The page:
JINR and eight research institutes and universities of Russia joined together to develop Russian neutrino programme
Media, 07 March 2023
On 6 March, Minister of Science and Higher Education of Russia Valery Falkov met with representatives of eight leading scientific institutes and universities of Russia, as well as the Joint Institute for Nuclear Research. The meeting took place at the Shore Centre of the neutrino telescope on Lake Baikal. The participants discussed the establishment of a nationwide development programme in neutrino physics and astrophysics and the results and prospects for the development of the Baikal deep underwater neutrino telescope. In addition, they considered the intermediate results of the current expedition, during which the collaboration plans to install two new clusters of optical modules.
Minister of Science and Higher Education of Russia Valery Falkov said that the ministry is involved in the formation of a new research programme in the field of neutrino physics and particle astrophysics, which was discussed during the launch of the neutrino telescope on the ice of Lake Baikal in 2021. At the same time, the idea to join efforts of several scientific and educational organizations in the study of neutrinos of different nature was put forward. To conduct research on neutrinos and particle astrophysics in 2022-2024, the Ministry of Science and Higher Education of Russia allocated 18 million roubles annually to six scientific and educational organizations as part of the public contract.
“Today, within the framework of state policy, we focus on applied research and development, on the one hand. It is clear that concrete results of science and technology in general are in great demand in the economy today. On the other hand, in no case should fundamental research be overshadowed. We need to be very careful about the present groundwork, and vice versa, invest, support, and help,” Valery Falkov said.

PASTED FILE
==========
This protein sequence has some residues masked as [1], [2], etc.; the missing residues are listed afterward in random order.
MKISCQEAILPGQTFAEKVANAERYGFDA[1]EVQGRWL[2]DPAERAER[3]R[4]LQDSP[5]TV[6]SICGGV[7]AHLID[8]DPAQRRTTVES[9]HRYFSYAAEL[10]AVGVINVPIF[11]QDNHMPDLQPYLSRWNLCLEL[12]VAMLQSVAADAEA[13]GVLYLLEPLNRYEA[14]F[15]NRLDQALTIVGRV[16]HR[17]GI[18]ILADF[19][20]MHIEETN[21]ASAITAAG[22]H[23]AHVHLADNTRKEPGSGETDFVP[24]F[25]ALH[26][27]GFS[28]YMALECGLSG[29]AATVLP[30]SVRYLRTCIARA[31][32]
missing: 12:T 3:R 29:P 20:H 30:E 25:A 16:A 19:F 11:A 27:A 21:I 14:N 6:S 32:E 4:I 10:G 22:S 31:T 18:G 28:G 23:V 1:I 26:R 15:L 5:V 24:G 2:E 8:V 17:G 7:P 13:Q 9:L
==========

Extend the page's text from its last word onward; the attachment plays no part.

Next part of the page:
The Joint Institute for Nuclear Research participated in the meeting on behalf of the international representative of the experiment.
“Since the previous meeting, the collaboration has expanded by three full-fledged members, thus uniting nine participants already”, JINR Director Grigory Trubnikov noted in his speech. “The Joint Institute has been a member of the Baikal neutrino collaboration for more than twenty years. But exactly ten years ago, a new era in the history of the Baikal Neutrino Telescope began, which was associated with an entirely new level of involvement of our Institute in this project. Since then, the neutrino telescope has been actively developing and the volume of it has reached half a cubic kilometre”.
Representatives of all organizations attending the meeting expressed their desire to participate in the national neutrino programme and in the Baikal-GVD Project in particular. A meeting is scheduled for April this year at the National Research Nuclear University MEPhI to continue discussing the national development programme in neutrino physics and astrophysics. The neutrino programme of Russia will unite many scientists, preserve the scientific potential of the country in this field of science and attract international partners.
“A network of advanced physical facilities, such as Baikal-GVD, can help Russia retain its unique human capital. At the same time, in order to be a serious competitor at a global scale and to get into the top five world leaders in the field of science, Russia needs the participation of international partners in its megascience projects. There is interest from China, Latin America, and European countries. There are two effective channels for involving these partners in joint projects. The first one is collaboration, which is formed together by scientific organizations under the coordination of JINR, the international scientific Centre in Dubna. The second is the state programme “Priority 2030″, which allows Russian universities to actively build international cooperation,” Grigory Trubnikov stressed.